Rashford says UK response to food poverty campaign lacks empathy

Marcus Rashford said that the British Government needs to implement policies to ensure that no child goes hungry.

Marcus Rashford had also helped to raise around 20 million pounds ($26.9 million) with charity Fareshare UK to supply meals to struggling families during the COVID-19 pandemic.   -  Getty Images

Manchester United's Marcus Rashford has said he was disappointed by the British government's “lack of empathy” over calls to help tackle hunger among children.

The England international forward formed a taskforce with major food brands to help tackle child food poverty, writing an open letter to parliament endorsing three policy recommendations of the National Food Strategy earlier this month.

The points included expanding free school meals to children whose families are on universal credit, expanding holiday provision to all children on free school meals, and increasing the value of Healthy Start vouchers.

But Rashford said that the written response from Education Secretary Gavin Williamson only listed the government's existing child poverty policies.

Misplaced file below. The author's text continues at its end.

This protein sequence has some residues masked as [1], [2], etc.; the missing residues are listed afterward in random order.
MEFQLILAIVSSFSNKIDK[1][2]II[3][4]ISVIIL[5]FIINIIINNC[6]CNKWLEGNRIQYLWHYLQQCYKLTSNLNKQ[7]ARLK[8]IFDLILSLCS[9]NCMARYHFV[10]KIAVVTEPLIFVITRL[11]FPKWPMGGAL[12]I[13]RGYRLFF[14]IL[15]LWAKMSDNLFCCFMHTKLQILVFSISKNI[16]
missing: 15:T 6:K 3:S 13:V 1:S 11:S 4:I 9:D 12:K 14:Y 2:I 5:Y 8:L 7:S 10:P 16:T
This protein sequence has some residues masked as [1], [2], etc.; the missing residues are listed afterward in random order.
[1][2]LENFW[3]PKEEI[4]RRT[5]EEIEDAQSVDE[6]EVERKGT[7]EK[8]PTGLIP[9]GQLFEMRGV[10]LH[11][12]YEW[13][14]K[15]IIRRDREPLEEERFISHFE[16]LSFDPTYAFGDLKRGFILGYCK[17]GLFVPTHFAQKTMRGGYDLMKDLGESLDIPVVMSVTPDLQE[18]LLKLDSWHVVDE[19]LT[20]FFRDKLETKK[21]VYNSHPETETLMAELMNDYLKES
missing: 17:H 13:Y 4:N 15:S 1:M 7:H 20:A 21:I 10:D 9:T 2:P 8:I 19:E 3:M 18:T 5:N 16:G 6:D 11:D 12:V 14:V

United earns dramatic win at Brighton with late Fernandes penalty  

“I am disappointed by the lack of empathy shown in recent weeks towards protecting our most vulnerable, the future of this country,” Rashford told the BBC on Saturday.

“I didn't have the education of a politician, I have never claimed to have all of the answers - but I have a voice and I'll continue to use it for the millions who are not being heard.

“The drive of myself and the taskforce to see these three government policies implemented without delay is stronger than ever... Letting millions of children in the UK go hungry at night is only an issue of humanity. We need to do better.”

Rashford had earned widespread praise after the 22-year-old successfully campaigned for school food vouchers to be provided over the summer holidays in Britain, revealing that he too had relied on such support as a boy.

  Dugout videos